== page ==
Peter Bart and Mike Fleming Jr. worked together for two decades at Daily Variety. In this weekly column, two old friends get together and grind their axes, mostly on the movie business.
BART: Tom Rothman, Sony’s production chief, has asked me a number of times, “Why does the media like to beat up on me?” He has reason to ask at the moment, and I have several answers for him. First, tough questions are being put to every studio chief from Brad Grey to Lionsgate’s recently departed Rob Friedman. The job is getting tougher. Second, some of the criticisms of Rothman are valid, in my opinion. He is prone to be a bully. He’s tried it on me. On a personal level I like Tom Rothman with all his flaws, but I don’t have to work for him. He is very smart and truly understands the art and business of filmmaking. A few years ago he did an excellent weekly TV series profiling classic movies – what other studio chief ever took on that challenge? Rothman said some very nice things to me about how I helped inspire his TV appearances – but shortly thereafter, when he disliked a piece I wrote about him, he contacted the corporate chiefs of my parent company to get me fired (he failed). Is Rothman a bad guy? No, but he just can’t contain himself. Variety, for one, reported on the impact of this intemperate behavior on Sony employees. Morale has suffered.
Sony Pictures Business Affairs Boss Andrew Gumpert Exiting
FLEMING: Some of this amuses me because I recall that at Variety, you used to dress me down over criticisms Rothman made to you over things I wrote about Fox. It also seems like you have embraced this nameless, faceless narrative that was sold to the trades, and I don’t really understand why it is newsworthy when it was so shadowy and lacking in specificity. Morale was pretty bad at Sony after the hack, so that’s not new: beyond the catty private e-mails, everyone’s Social Security numbers and personal information was made public and Amy Pascal lost her job and the slate looked thin. Michael Lynton had a choice: He could have coronated a combination of Michael De Luca and Doug Belgrad to run the studio. That prospect intrigued many in town who remember Mike’s wunderkind run at New Line, and respect those guys and their complementary skills. Lynton instead gave the job to Rothman. Knowing full well that he is a bottom line-oriented guy who is very hands on — perhaps too much so when he exited Fox, to the point filmmakers bristled at the micro-managing culture — but who also, with Jim Gianopulos, built an enviable infrastructure designed to fully exploit tentpoles on a global platform and return profits to the bottom line.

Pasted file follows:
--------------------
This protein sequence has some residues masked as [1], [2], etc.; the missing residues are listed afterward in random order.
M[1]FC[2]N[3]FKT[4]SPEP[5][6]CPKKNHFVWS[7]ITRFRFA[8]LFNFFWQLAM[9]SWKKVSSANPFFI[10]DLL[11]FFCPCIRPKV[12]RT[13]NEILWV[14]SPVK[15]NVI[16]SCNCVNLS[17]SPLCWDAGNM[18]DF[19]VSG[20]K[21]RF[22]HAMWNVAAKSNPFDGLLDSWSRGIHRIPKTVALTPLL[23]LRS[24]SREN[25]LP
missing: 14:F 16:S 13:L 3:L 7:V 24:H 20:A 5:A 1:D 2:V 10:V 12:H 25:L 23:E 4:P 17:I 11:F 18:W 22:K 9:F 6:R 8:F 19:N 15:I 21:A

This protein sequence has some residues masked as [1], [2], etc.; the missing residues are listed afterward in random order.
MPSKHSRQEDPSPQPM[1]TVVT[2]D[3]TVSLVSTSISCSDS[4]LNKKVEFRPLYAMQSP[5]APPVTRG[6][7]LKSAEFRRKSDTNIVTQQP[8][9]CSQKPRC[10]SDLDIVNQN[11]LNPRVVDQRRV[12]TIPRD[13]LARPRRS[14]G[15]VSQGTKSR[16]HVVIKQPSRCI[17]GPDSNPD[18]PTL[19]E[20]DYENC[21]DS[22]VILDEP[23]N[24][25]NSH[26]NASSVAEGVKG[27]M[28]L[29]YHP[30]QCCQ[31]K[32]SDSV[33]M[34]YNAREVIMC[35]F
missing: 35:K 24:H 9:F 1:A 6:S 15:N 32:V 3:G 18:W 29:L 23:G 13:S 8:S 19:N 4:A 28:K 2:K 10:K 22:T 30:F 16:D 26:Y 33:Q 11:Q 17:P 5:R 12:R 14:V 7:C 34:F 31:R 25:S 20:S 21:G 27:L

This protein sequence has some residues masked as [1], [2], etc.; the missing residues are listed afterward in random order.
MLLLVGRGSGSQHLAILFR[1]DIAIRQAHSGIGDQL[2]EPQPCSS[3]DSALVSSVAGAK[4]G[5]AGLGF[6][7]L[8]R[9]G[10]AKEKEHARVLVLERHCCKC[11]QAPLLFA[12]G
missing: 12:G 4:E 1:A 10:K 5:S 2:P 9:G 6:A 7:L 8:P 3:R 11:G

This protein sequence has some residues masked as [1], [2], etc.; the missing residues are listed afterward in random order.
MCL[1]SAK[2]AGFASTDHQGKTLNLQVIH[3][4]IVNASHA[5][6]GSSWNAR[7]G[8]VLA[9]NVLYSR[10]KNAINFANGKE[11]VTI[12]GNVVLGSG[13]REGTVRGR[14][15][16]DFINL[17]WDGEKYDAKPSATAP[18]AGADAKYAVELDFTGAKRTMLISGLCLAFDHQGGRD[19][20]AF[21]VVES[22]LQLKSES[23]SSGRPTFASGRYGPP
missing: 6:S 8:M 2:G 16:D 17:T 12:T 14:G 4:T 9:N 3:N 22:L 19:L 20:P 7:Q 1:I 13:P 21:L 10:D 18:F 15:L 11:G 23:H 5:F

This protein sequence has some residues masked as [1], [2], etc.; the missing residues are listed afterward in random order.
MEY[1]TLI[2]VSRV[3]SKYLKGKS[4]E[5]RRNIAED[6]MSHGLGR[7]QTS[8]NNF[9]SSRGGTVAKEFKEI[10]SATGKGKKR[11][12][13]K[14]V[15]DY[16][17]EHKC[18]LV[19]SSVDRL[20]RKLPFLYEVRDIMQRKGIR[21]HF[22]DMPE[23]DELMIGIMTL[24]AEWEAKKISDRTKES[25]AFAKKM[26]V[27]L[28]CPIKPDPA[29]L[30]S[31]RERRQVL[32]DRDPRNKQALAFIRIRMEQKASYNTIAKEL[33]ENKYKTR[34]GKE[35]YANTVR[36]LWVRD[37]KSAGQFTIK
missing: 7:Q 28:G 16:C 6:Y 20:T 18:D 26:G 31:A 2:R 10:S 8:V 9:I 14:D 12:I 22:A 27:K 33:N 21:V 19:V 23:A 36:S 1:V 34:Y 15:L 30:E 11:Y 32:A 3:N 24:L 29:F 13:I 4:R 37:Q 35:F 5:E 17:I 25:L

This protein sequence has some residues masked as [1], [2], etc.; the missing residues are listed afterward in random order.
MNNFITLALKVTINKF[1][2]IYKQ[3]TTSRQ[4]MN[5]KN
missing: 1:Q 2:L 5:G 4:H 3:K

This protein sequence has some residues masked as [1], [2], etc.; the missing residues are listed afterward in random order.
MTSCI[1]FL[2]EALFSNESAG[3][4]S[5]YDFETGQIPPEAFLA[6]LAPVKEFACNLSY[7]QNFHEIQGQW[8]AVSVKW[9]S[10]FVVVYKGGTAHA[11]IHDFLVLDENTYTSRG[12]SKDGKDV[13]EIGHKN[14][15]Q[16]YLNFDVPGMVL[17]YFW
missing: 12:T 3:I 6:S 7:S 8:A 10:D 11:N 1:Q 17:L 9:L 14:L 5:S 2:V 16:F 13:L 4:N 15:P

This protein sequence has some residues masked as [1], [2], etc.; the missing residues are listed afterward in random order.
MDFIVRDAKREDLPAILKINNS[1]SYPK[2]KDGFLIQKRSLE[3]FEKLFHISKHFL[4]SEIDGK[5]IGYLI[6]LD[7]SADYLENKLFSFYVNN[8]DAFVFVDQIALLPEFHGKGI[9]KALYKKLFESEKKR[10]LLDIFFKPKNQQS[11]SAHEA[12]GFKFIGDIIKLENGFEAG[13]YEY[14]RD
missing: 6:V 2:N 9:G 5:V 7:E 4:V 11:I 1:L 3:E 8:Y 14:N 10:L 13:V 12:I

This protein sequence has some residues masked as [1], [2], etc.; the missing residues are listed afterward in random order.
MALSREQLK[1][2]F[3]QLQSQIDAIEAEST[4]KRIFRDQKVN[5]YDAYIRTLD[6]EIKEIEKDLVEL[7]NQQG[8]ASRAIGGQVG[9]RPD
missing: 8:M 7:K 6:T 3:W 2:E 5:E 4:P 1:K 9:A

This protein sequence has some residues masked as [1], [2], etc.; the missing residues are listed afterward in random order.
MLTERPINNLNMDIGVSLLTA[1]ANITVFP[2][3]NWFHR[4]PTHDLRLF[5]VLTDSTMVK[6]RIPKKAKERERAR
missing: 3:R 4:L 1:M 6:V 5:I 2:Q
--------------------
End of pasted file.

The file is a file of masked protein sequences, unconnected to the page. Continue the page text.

Rothman is overhauling the culture and changing Sony’s marketing, production and distribution priorities, to maximize global revenues, and that included the Wanda deal that gives its tentpoles a better launch pad in China. Such an undertaking is rarely gentle and it hasn’t been here. De Luca and Belgrad left and running production is Sanford Panitch, who spent the past decade and a half putting together local-language films at Fox and Sony. Rothman has hunted for slates designed to feed these new ambitions, buying foreign territories on the Denis Villenueve-directed Blade Runner 2049 with Ryan Gosling and Harrison Ford, and co-financing the Skydance Mars mission thriller Life with Ryan Gosling and Jake Gyllenhaal when Paramount did not step up. In Sony’s recent earnings call, Rothman’s division is up by $200 million, and would have done better had Lone Star Capital not escaped its co-financing commitment on Ghostbusters (something Deadline revealed in our Wanda deal coverage). But never mind all that; by your logic and the trade coverage, Rothman should be cowed because some unidentified people complained to HR that he is too tough. Well, boo hoo.
BART: Well, I’m sure Rothman will appreciate the wet kiss you just gave him. And I don’t remember killing any story on Rothman’s behest.